t1_02_cricket_dep_itn.jpg(CNN) — The Pakistani cricket team arrived in London on Sunday after being permitted to leave Jamaica following further questioning of individual members about the death of coach Bob Woolmer.

Mark Shields, Jamaica’s deputy police commissioner, told a news conference late Saturday that investigators wanted to clear up ambiguities in original statements by three team members to police two days ago.

Those questioned were team manager Talat Ali, team captain Inzamam Ul-Haq and player and assistant coach Mushtaq Ahmed, he said.

Shields told reporters that the questioning was “standard police procedure.”

Police are looking at betting and match fixing among their lines of inquiry. (Watch what has emerged as a possible motive in Woolmer’s murder Video)

Woolmer, 58, was found in his Pegasus Hotel room last Sunday. He was declared dead at a hospital soon afterward.

Earlier this week, Jamaican police questioned, fingerprinted and took DNA samples from the entire Pakistani contingent — players, managers and trainers.

The team touched down at London’s main Heathrow Airport after boarding a flight from the Caribbean late on Saturday.

Players were the last to leave the plane and were escorted off by six police officers.

Television pictures showed the team looking grim-faced and speaking little as they headed to collect their baggage.

They then boarded a bus parked at the back of the terminal to avoid camera crews waiting for them in the main concourse.

The Pakistani contingent will be staying at a hotel near the airport until Tuesday, team spokesman Pervez Mir said on Sunday.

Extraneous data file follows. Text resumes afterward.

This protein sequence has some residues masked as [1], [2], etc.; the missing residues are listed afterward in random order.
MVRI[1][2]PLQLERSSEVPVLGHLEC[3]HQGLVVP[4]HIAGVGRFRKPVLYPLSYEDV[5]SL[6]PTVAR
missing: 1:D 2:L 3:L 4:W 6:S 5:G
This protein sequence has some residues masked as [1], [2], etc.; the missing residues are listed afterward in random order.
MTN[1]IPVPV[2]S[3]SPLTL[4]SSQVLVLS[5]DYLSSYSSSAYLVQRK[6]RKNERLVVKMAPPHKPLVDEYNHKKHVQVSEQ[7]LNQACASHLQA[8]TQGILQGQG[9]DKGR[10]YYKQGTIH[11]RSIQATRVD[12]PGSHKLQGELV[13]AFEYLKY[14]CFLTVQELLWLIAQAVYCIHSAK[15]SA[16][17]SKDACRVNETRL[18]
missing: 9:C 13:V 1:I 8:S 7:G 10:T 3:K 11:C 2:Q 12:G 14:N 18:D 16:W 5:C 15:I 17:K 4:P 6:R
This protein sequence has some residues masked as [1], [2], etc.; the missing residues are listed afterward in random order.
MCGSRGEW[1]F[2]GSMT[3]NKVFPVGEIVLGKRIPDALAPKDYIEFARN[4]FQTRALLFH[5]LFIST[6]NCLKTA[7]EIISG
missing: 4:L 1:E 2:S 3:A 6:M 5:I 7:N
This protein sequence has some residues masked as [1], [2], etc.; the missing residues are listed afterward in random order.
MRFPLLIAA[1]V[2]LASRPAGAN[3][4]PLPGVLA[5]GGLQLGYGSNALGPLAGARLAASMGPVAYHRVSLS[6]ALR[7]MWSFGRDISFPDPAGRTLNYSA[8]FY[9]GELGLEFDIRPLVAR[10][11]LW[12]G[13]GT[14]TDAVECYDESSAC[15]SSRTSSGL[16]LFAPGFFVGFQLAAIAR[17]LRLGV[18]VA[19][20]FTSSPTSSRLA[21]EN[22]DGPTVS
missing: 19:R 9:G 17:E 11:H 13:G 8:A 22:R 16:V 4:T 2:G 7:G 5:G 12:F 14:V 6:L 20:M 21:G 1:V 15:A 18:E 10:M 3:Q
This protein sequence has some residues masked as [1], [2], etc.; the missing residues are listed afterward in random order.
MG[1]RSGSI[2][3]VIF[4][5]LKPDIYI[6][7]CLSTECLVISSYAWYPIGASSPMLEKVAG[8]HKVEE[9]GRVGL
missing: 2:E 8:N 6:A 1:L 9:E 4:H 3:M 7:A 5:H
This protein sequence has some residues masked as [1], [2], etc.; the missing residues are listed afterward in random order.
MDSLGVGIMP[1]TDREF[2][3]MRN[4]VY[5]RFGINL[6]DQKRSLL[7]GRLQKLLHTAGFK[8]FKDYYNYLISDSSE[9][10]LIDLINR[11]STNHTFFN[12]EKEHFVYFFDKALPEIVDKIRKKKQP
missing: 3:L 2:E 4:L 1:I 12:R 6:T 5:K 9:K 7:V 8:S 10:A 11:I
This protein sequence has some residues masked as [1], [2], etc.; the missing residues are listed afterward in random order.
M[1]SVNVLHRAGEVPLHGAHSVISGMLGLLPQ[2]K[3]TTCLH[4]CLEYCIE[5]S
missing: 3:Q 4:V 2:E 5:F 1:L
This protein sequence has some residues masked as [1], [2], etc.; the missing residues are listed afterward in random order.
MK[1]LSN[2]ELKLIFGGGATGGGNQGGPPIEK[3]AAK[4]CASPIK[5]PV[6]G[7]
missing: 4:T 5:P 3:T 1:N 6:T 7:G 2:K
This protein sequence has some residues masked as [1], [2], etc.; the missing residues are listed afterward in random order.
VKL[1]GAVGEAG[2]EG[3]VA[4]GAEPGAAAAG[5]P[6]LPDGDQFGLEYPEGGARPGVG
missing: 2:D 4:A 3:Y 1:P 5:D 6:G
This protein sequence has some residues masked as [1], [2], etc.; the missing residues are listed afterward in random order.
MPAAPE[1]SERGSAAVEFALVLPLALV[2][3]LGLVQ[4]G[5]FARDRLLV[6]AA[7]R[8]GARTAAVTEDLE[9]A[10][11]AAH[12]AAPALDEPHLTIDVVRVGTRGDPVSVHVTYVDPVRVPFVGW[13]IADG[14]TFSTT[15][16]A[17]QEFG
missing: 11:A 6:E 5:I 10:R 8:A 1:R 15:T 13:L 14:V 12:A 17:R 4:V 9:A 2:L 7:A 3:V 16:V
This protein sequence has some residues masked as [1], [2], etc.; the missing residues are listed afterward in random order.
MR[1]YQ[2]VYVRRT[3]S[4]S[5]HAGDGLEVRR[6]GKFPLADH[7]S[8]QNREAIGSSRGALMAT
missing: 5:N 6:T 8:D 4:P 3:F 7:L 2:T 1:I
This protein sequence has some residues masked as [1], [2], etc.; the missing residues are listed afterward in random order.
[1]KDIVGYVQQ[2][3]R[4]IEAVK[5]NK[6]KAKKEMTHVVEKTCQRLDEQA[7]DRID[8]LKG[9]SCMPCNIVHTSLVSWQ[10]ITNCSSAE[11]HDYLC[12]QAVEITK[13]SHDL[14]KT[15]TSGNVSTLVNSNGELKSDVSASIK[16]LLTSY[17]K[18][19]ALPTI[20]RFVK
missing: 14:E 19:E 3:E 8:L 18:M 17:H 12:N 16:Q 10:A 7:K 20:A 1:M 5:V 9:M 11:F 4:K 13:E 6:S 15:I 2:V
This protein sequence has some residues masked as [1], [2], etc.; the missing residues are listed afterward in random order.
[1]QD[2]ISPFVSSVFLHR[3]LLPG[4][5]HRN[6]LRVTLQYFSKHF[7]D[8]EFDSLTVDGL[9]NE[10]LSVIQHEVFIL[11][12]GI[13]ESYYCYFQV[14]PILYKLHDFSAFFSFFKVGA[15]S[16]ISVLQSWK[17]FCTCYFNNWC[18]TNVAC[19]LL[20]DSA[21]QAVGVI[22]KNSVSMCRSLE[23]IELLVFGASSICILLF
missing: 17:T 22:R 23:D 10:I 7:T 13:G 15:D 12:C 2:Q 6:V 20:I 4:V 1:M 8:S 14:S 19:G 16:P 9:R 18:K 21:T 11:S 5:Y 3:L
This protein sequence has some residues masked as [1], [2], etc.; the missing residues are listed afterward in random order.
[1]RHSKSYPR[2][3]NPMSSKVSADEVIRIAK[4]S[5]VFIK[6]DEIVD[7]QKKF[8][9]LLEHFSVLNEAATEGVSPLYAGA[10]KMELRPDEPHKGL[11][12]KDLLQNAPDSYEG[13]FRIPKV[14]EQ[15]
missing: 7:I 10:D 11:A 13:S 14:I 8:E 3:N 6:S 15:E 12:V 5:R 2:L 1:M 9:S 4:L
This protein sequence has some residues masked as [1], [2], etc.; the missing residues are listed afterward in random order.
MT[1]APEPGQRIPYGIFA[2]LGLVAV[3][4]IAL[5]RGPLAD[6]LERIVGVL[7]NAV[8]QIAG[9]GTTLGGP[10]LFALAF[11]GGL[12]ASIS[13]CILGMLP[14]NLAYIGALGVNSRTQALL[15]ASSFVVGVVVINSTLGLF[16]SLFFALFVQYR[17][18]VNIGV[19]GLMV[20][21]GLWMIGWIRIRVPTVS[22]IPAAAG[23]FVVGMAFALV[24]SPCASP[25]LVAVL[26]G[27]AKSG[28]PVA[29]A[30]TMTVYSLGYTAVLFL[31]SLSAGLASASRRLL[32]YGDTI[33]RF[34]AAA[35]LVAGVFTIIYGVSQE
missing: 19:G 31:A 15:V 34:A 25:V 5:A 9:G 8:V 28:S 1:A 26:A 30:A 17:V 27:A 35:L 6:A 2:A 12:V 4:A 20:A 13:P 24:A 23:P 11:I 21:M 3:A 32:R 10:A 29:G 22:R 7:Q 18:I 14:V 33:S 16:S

He said team members were distressed over speculation that Woolmer’s death might be related to match fixing.

“There have been a lot of unnecessary rumors,” Mir said.

Players are prepared to return to Jamaica if investigators require further assistance, Mir said, adding that the team does not expect to meet with British police.

Woolmer’s death came only hours after Pakistan’s humiliating elimination from the World Cricket Cup competition by an unheralded Irish team on St. Patrick’s Day.

Nasim Ashraf, who resigned as chairman of the Pakistan Cricket Board after last Saturday’s defeat, told CNN he received an e-mail that Woolmer sent last Saturday evening, expressing disappointment over the loss.

“I would like to praise my association with the Pakistan team, but now I would like to announce my retirement after the World Cup to live the rest of my life in Cape Town,” the e-mail read.

Match-fixing scandals — some involving millions of dollars — have plagued the international game over the last two decades. Some players have been banned for life and others jailed.

Pakistan’s loss in the tournament prompted outrage among the team’s hard-core fans. In the streets of Karachi, Pakistan — before the news of Woolmer’s death — protesters burned effigies of Ul-Haq.

Woolmer, who was English, played Test cricket for England in the mid-1970s. He coached the South African national team before taking over as Pakistan’s coach in 2004.

— CNN’s John Raedler in Kingston and Alphonso Van Marsh in London contributed to this report